Two recent studies show that consumers and wineries really don't mind screwcaps -- actually like them, believe it or not -- despite the best efforts of the cork business to convince us otherwise. More, after the jump:
In Britain, meanwhile, 85 percent of the regular wine-drinking population now accepts screwcaps – more than twice as many people who felt that way in 2003. That's from a study conducted by the research company Wine Intelligence for its 2011 Closures Report, which tracked the use of corks, screwcaps, and artificials around the world. Richard Halstead, who wrote the report, says the changes are fundamental. "From a market that was actively sceptical – in some cases hostile – towards screwcaps, we now have a situation where they are the norm rather than the exception."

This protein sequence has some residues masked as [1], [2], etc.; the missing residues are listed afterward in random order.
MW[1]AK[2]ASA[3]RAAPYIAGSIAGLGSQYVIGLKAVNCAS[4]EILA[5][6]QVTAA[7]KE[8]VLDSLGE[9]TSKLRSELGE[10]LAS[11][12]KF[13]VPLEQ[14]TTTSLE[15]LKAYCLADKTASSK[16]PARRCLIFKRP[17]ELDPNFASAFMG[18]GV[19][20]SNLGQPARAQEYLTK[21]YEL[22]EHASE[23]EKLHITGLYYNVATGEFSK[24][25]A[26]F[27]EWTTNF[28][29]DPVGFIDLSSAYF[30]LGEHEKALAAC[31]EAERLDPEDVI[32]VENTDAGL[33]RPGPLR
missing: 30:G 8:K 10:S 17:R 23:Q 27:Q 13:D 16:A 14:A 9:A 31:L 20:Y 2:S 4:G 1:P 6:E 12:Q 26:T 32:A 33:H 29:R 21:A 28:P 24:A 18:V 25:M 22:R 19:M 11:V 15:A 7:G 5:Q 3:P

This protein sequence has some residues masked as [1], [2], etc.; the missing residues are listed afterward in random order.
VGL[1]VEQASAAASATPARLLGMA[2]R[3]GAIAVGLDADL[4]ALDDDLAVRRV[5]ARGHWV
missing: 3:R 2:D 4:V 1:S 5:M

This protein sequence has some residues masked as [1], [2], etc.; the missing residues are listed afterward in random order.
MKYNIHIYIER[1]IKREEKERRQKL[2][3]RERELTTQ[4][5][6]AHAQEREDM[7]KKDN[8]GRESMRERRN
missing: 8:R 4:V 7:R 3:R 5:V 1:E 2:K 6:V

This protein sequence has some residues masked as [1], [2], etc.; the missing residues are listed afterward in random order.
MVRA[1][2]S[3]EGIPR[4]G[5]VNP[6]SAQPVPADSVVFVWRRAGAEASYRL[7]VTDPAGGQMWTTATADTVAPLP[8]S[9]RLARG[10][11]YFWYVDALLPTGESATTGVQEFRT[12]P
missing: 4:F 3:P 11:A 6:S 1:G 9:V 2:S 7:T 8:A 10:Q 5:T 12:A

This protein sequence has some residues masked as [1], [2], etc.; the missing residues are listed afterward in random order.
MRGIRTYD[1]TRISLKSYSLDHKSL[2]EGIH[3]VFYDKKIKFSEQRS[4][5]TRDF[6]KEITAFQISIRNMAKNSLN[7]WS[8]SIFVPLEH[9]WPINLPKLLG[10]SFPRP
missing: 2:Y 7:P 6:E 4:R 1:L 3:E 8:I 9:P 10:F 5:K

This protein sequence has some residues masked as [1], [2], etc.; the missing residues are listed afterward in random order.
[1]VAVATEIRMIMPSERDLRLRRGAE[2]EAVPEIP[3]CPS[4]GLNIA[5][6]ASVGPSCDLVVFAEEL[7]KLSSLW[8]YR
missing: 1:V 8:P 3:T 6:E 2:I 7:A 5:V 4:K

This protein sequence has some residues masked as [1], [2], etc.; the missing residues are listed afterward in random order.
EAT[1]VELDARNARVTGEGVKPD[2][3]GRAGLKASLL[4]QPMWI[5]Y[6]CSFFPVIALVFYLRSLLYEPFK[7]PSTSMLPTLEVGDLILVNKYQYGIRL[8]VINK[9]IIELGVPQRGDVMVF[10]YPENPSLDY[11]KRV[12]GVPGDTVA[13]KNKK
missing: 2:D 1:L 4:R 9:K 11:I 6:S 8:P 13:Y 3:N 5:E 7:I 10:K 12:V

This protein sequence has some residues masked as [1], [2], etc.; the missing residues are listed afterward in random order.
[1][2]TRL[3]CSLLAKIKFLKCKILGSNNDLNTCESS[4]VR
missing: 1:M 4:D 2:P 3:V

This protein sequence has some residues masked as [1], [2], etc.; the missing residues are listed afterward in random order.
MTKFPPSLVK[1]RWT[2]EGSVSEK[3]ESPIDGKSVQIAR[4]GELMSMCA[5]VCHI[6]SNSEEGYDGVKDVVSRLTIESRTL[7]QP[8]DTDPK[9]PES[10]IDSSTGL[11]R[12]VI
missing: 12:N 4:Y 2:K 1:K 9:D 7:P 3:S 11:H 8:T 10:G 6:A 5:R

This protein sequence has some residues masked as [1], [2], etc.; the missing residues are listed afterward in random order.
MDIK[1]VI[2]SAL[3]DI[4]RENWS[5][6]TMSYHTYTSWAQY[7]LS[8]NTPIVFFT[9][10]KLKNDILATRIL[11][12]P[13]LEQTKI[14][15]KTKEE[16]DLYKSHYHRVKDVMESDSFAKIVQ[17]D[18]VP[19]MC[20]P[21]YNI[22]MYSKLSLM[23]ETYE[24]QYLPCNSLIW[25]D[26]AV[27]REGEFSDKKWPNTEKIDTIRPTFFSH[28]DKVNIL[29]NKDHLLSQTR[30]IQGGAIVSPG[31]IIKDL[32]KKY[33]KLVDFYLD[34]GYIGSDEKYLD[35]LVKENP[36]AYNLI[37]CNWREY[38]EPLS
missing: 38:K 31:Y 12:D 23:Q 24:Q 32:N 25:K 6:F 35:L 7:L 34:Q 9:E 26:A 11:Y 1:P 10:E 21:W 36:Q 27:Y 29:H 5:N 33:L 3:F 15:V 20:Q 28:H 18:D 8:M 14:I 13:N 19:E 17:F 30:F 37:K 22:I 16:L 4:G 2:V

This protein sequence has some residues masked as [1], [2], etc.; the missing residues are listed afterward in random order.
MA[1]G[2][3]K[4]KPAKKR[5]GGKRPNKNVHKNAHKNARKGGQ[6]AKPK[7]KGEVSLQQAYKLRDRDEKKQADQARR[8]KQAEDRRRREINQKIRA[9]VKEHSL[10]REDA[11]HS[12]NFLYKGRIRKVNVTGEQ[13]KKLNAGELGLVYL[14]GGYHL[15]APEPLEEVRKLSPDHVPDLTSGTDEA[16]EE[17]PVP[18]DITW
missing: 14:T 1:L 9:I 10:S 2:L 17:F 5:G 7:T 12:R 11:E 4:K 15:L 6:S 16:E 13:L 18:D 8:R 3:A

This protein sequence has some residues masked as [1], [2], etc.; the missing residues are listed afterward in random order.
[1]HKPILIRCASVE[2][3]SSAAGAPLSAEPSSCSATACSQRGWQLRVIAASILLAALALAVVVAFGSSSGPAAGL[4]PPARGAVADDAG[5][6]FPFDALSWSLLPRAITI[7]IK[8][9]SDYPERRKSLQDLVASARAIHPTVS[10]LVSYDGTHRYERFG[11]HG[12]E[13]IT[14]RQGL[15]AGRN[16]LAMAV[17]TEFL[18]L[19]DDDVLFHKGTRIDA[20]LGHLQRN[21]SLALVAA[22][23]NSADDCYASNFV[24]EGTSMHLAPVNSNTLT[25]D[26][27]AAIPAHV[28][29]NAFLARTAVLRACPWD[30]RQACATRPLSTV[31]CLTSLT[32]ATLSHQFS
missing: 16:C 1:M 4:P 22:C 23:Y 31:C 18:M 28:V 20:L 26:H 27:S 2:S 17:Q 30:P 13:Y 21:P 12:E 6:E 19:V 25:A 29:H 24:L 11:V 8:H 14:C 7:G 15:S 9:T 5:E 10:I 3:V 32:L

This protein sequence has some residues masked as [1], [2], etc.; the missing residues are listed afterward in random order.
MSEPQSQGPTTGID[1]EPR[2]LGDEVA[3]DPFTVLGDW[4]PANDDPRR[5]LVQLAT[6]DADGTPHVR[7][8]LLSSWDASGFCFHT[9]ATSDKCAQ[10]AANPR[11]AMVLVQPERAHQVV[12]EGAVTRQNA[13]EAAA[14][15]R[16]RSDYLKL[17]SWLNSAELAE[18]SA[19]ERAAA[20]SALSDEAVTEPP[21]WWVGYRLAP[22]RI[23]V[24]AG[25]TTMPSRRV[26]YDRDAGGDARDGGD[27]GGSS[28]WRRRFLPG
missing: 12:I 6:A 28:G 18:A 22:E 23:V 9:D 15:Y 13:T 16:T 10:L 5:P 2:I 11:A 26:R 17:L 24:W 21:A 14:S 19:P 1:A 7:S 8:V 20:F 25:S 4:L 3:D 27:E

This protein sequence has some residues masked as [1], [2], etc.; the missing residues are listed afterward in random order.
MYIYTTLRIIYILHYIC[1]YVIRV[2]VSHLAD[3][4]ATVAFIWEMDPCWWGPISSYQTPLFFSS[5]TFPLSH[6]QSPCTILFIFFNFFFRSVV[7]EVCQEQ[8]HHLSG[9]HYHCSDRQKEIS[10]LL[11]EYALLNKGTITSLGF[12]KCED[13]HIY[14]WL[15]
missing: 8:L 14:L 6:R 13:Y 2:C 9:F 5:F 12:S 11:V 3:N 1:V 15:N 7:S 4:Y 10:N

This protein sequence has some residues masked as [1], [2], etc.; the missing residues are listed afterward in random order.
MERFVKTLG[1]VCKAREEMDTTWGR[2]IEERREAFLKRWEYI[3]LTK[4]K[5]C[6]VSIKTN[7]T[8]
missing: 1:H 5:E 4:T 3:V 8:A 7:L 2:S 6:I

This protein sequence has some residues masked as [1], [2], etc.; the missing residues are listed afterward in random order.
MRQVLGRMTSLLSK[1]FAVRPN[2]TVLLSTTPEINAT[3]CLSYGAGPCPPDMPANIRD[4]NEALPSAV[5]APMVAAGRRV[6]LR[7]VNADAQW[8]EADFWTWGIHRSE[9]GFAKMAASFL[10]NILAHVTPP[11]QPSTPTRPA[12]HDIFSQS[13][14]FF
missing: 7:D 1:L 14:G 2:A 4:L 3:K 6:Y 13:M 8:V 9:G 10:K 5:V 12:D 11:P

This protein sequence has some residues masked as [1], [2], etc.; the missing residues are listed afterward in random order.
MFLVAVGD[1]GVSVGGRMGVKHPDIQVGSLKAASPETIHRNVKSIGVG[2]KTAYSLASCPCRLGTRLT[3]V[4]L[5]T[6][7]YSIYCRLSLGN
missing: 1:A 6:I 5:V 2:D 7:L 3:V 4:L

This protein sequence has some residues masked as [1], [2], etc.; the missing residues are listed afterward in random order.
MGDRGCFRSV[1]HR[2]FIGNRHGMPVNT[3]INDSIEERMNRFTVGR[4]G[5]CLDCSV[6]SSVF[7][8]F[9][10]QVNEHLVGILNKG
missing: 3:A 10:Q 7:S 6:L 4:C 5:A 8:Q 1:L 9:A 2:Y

There are some fascinating numbers in the report, which surveyed people who drink wine at least once a month. My favorite? That those who prefer corks are apparently dying off, given that women in their 30s and 40s, as well as younger consumers who just started drinking wine, are driving screwcap acceptance.
Wine Intelligence found similar, if not quite as impressive, results in the U.S., and especially in the age-cork relationship. The percentage of U.S. wine drinkers who accept screwcaps rose to 70 percent, the most ever, and up from 59 percent in 2008. Women and younger consumers are most likely to find buying wine with screwcaps acceptable, while men and older consumers are least likely to do so. Says Halstead: "The screwcap still has some way to go to win over the mainstream wine drinkers in America, but it looks like the process is starting.”
The U.S. and China are the most screwcap resistant markets in the world, according to the Australian report. Which isn't surprising, given how fuddy-duddy so many wine consumers are in each country.
The photo is from the International Screwcap Initiative, using a Creative Commons license